The State Legislature refused to do its job by either voting for or against the bill and passed the responsibility down to the county level. As I had mentioned months ago, not only did they abrogate their elected authority, they violated our state’s Constitutional provision that denies Home Rule to local government entities in the state such as: cities, counties and local school boards. Actually, local governments now have the opportunity to petition the state for Home Rule, since the precedent has already been established by the states elected officials.
Evidently, prior to the vote, the discussion became emotional. It was reported that Commissioner Kitty Jung was so emotional about the issue, she broke down and cried. And it really is a crying shame on the state legislators for passing the buck on to the County and the Public. It probably would not have happened that way if Sen. Bill Raggio was holding court in his caucus.
In his infinite wisdom, Commissioner David Humke said the bill has some flaws and “it seems to access the wrong revenue source at a time we are hopefully coming out of a recession.”
Again, in his infinite wisdom, he didn’t offer any options or solutions to the school district’s need for $20 million for school repairs. Well why should he. Besides raising taxes, there is only one other logical source of revenue that could generate that kind of revenue, the right source of revenue, without raising taxes—a lottery. If Humke was smart, he’d organize support for the lottery. Without Sen. Raggio to protect the gamers from supposedly lost revenue because of the sale of lottery tickets, there might be a possibility for a statewide lottery in Nevada.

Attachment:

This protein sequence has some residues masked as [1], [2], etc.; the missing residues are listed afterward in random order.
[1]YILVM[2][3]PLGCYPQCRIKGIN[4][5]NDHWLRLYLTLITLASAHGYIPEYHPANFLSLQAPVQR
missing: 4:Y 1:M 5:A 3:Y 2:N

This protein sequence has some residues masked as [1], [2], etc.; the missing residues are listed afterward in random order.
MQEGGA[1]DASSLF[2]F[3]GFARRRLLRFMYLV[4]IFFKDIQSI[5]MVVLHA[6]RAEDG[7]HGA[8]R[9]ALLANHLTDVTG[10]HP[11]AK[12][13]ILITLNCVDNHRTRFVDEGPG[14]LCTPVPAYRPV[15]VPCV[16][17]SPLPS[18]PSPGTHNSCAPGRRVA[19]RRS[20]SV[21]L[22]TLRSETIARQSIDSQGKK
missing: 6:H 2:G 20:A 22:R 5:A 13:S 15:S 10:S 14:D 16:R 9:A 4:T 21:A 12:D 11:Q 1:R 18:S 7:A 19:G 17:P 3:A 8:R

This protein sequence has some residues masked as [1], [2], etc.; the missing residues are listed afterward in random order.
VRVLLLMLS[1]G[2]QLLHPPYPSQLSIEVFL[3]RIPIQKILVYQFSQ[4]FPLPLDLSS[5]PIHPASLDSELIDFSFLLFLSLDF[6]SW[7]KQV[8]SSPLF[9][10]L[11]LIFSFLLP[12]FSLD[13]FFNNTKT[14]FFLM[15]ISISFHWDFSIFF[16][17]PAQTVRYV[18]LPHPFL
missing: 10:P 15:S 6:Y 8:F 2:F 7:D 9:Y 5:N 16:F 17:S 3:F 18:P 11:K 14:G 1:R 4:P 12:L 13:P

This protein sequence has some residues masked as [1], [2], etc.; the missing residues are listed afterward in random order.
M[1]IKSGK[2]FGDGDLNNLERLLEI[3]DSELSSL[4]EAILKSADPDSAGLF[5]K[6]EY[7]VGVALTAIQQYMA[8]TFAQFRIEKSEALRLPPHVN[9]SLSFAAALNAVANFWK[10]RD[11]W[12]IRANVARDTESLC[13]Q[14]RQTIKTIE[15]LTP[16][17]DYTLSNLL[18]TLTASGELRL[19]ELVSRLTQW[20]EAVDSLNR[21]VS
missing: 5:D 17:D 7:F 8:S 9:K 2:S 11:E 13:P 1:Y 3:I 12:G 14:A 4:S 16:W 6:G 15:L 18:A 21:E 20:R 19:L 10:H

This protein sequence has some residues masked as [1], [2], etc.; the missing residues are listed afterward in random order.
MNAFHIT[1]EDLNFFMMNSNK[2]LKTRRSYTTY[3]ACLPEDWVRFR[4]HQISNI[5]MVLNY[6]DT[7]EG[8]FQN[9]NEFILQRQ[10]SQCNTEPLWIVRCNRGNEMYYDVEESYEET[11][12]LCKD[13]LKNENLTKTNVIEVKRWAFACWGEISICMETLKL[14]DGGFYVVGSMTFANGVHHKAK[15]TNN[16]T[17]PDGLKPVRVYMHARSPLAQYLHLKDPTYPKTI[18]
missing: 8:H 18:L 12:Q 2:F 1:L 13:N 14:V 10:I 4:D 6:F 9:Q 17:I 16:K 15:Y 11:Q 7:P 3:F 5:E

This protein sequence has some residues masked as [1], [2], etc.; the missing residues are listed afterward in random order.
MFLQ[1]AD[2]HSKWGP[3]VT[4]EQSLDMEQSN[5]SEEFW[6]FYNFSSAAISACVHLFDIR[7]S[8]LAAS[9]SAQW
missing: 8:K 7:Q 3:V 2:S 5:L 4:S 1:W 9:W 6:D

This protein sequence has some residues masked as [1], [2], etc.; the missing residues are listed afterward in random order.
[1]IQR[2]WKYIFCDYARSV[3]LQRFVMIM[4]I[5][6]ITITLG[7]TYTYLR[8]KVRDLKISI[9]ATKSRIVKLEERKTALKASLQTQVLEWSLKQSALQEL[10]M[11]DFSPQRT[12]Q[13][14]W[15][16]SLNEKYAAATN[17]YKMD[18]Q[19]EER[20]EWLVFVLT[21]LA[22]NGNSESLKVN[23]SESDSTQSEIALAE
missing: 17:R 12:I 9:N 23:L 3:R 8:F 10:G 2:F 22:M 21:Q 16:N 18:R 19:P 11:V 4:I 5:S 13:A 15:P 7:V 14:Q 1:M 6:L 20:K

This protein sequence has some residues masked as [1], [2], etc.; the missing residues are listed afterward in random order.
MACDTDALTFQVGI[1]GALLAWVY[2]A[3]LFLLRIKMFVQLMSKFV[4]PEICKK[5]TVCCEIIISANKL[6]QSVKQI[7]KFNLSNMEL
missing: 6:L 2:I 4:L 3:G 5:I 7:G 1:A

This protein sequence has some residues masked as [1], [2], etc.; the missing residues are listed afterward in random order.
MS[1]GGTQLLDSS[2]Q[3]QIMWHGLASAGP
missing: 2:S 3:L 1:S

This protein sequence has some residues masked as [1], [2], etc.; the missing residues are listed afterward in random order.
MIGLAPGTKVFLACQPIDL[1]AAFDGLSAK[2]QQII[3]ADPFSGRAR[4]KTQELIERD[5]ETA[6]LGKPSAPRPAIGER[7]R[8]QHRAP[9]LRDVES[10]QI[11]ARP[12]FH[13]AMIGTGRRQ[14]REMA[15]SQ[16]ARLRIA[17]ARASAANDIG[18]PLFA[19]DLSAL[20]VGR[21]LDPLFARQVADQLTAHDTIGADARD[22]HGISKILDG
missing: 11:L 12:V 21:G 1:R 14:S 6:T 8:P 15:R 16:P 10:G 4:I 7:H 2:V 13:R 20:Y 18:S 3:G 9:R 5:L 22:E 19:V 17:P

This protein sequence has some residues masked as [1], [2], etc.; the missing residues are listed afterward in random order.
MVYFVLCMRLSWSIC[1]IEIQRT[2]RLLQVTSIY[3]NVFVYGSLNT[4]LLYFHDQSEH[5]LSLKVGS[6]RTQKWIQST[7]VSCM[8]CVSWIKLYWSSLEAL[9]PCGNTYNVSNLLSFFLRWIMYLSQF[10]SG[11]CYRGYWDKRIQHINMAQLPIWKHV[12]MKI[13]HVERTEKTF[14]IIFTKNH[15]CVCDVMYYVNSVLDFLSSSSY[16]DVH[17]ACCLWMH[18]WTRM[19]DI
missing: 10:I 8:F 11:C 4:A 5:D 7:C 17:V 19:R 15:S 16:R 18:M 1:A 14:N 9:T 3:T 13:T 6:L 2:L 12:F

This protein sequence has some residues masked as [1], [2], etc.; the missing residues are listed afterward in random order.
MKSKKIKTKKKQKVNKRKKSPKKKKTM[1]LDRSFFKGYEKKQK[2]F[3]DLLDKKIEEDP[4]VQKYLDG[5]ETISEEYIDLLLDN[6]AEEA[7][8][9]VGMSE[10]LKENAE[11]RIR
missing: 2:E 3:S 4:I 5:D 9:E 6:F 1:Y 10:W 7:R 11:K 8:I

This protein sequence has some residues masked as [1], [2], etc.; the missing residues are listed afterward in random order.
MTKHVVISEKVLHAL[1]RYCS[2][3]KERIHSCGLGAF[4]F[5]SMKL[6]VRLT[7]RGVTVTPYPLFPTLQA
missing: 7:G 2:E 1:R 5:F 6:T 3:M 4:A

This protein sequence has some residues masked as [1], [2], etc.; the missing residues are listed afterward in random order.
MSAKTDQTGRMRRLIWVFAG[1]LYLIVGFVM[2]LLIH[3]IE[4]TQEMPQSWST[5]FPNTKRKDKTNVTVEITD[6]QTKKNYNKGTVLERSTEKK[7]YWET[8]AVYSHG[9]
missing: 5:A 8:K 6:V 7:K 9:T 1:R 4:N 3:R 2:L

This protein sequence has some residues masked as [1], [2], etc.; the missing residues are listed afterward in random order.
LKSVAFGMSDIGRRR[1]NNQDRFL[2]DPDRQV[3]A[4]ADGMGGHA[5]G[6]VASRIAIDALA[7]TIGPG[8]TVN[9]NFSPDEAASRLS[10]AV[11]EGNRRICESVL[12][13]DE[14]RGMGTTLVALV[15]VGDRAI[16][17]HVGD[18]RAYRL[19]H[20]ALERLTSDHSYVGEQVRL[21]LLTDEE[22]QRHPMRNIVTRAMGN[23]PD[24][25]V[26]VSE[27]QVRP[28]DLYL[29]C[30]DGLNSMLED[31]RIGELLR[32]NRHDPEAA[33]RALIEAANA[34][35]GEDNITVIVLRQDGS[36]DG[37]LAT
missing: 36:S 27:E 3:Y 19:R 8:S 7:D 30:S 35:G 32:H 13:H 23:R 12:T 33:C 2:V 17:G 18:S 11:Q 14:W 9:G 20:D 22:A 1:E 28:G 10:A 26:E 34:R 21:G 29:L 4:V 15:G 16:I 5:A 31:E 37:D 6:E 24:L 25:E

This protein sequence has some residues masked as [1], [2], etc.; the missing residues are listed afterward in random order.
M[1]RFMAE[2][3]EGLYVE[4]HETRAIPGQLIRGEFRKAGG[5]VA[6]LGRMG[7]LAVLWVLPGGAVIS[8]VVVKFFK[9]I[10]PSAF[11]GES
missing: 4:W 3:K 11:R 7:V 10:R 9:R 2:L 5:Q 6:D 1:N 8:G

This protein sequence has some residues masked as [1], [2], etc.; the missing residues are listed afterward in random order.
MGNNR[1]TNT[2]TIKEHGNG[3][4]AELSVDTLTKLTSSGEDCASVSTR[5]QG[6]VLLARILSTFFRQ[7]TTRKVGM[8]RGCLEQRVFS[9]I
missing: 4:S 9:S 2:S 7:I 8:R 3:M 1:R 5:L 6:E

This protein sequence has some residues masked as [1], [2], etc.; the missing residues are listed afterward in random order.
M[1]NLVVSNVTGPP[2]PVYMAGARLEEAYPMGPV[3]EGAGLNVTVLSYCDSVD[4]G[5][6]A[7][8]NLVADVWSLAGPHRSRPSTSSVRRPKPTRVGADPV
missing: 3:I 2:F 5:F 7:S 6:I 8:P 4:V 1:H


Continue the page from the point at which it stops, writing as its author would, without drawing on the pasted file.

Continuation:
For the last decade, I have been arguing, lobbying and writing about the benefits of a lottery in Nevada. Years ago, I testified before Governor Kenny Guinn’s Advisory Committee on Taxation. The committee agreed and recommended a lottery as a source of revenue for the state. It sat on Guinn’s desk and died there.
I met with school board members and school superintendents pleading for support for the lottery. One board member said she was opposed to it because it provided a new gateway to gambling. The gamers would have loved to hear that.
When teachers organized and passed out petitions for a portion of the room tax, I recommended passing out petitions legalizing the lottery, but to no avail. They could have protected their jobs and funded our schools; but they didn’t.
School boards are comprised of elected representatives from the public sector. They are a political body. Yet, no board member in the state is willing to initiate a statewide petition for a lottery. Why? They would rather have the taxpayer foot the bill for their political yellow streak rather than finding a new and viable source of revenue for our children’s education. Maybe David Humke could show them how to do it—if he’s smart enough.
David Farside is a Sparks resident and political activist.